Comparing wheat allergenicity in ancient and modern wheats
To characterize the wheat gluten protein complex from a historical set of 37 CWRS wheat varieties to study changes in glutenin and gliadin subunits over time.
Wheat is an important Canadian crop, that is consumed around the world in a culturally and ethically
determined products. The diversity of products from wheat flour is due to the viscoelastic gluten complex that is formed during the dough making process. Gluten is made up of glutenins and gliadins, the later also being responsible for Celiac disease that occurs in the population that is genetically predisposed. However, in the recent past, it has been suggested that the wheat grain composition, especially the gluten concentration has increased and it is responsible for the increased incidence of Celiac disease and/ or wheat sensitivity. The main objective of the study was to scientifically address the question, by studying changes in wheat grain protein concentration, glutenin and gliadin composition over one and half century of wheat improvement in Canada.
The second objective was to analyze any changes in the reactivity of wheat grain glutenin and gliadin that causes the Celiac disease, in wheat cultivars released over the years. The third objective was to analyze the differences in the grain gluten polypeptides in the current market classes of wheat with special emphasis ontheir reactivity to antibodies present in the serum of celiac patients. The last objective was to screen the immunogenic reactivity of gluten proteins in the representatives of ancient wheat.
To achieve these objectives a set of 37 wheat genotypes that included representative cultivars released from 1860 to 2007. Samples from four years of trials (2013, 2014, 2016 and 2017) were analyzed in this study. For the representatives of modern cultivars, 107 cultivars belonging to the seven market classes were analyzed from the 2017 harvest. Twelve subjects with different degree of Celiac diseases staged by the Marsh score were selected from the database maintained at the Centre of Excellence for Gastrointestinal Inflammation and Immunity Research (CEGIIR) at the University of Alberta, Edmonton.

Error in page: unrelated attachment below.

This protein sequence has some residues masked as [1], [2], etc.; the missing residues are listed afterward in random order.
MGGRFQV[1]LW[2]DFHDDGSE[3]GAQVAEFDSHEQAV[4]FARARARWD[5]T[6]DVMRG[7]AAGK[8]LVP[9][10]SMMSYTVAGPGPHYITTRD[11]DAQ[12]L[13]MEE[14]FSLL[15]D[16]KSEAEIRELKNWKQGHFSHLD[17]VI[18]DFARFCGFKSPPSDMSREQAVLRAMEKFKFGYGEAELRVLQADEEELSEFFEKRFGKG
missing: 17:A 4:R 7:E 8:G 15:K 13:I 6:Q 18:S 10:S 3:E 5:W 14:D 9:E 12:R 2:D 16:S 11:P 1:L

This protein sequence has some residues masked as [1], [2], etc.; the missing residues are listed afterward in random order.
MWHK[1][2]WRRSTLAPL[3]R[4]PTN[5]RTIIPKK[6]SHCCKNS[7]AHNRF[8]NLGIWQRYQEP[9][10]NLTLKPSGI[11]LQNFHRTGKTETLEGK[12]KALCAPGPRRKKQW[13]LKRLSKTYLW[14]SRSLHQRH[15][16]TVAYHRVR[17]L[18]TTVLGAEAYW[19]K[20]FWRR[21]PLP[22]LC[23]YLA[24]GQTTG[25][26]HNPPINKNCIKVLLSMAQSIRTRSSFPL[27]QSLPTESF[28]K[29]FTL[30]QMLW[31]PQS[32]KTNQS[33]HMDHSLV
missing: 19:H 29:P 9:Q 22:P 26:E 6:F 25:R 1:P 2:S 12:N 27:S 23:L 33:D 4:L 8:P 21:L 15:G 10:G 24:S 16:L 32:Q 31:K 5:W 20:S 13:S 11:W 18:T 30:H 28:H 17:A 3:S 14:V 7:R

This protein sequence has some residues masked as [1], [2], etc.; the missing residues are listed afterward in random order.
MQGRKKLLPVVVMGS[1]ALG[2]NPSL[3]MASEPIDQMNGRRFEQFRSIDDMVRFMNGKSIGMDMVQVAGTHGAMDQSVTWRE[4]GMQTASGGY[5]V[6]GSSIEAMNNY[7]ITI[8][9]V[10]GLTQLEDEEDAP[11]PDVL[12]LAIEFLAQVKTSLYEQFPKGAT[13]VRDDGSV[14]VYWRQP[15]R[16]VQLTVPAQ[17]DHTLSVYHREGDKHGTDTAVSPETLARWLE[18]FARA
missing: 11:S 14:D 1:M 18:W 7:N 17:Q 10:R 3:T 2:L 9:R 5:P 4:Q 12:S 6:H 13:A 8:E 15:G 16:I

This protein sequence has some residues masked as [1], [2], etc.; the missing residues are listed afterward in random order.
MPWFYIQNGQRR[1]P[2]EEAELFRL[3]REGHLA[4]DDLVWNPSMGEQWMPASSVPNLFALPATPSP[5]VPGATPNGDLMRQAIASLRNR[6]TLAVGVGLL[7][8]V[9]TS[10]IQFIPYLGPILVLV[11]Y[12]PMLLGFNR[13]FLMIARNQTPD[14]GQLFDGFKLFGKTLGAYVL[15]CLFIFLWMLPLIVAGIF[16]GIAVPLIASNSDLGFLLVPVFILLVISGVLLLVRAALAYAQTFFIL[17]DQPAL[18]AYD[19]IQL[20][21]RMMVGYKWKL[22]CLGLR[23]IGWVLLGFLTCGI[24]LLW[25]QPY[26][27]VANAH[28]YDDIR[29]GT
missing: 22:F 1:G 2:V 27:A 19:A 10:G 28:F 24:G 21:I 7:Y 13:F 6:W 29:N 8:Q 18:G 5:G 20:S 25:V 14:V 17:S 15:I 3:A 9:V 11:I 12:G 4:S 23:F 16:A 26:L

The grain polypeptides from the historical wheat set were extracted and analyzed for total proteins,
monomeric, polymeric and the ratio of monomeric to polymeric proteins. These affect the baking quality of the flour. The grain polypeptides were analyzed by SDS-PAGE to characterize the subunit structures of glutenins and gliadins. Phylogenetic analysis by constructing a dendrogram revealed that the 37 genotypes were intermixed and did not follow a set pattern dependent upon the year of release. Immunoblot analyses, using a commercial antigliadin serum or serum from the different Celiac patients, also showed no definite trends of immunoreactivity with years or Celiac disease severity. Although the immunoblots showed some background, but the results do not show any trends that Celiac causing wheat grain polypeptides have increased over the years. We also could not detect any wheat grain polypeptide that could be associated with increased Celiac disease severity. No significant variation in Celiac disease- causing polypeptides could be observed in the different market classes of wheat. Celiac causing wheat polypeptides were also observed in the three ancient wheats tested in this study. In conclusion, the results suggest that the Celiac causing wheat proteins have been present in wheat and the results do not show that there has been an increase in the Celiac causing polypeptides due to wheat improvement over the years. This study has shown the feasibility of using Celiac patient’s serum to characterize the wheat gluten polypeptides. More precise studies need to be done to completely characterize the relationship between wheat gluten polypeptides and Celiac disease.
- Analysis of wheat gluten proteins did not separate wheat genotypes based on the year of
- Wheat gluten proteins recognized antibodies present in Celiac patient serum.
- No specific wheat gluten protein could be associated with Celiac disease severity.
- Celiac immunoreactive proteins were also found in ancient wheats such as emmer, einkorn or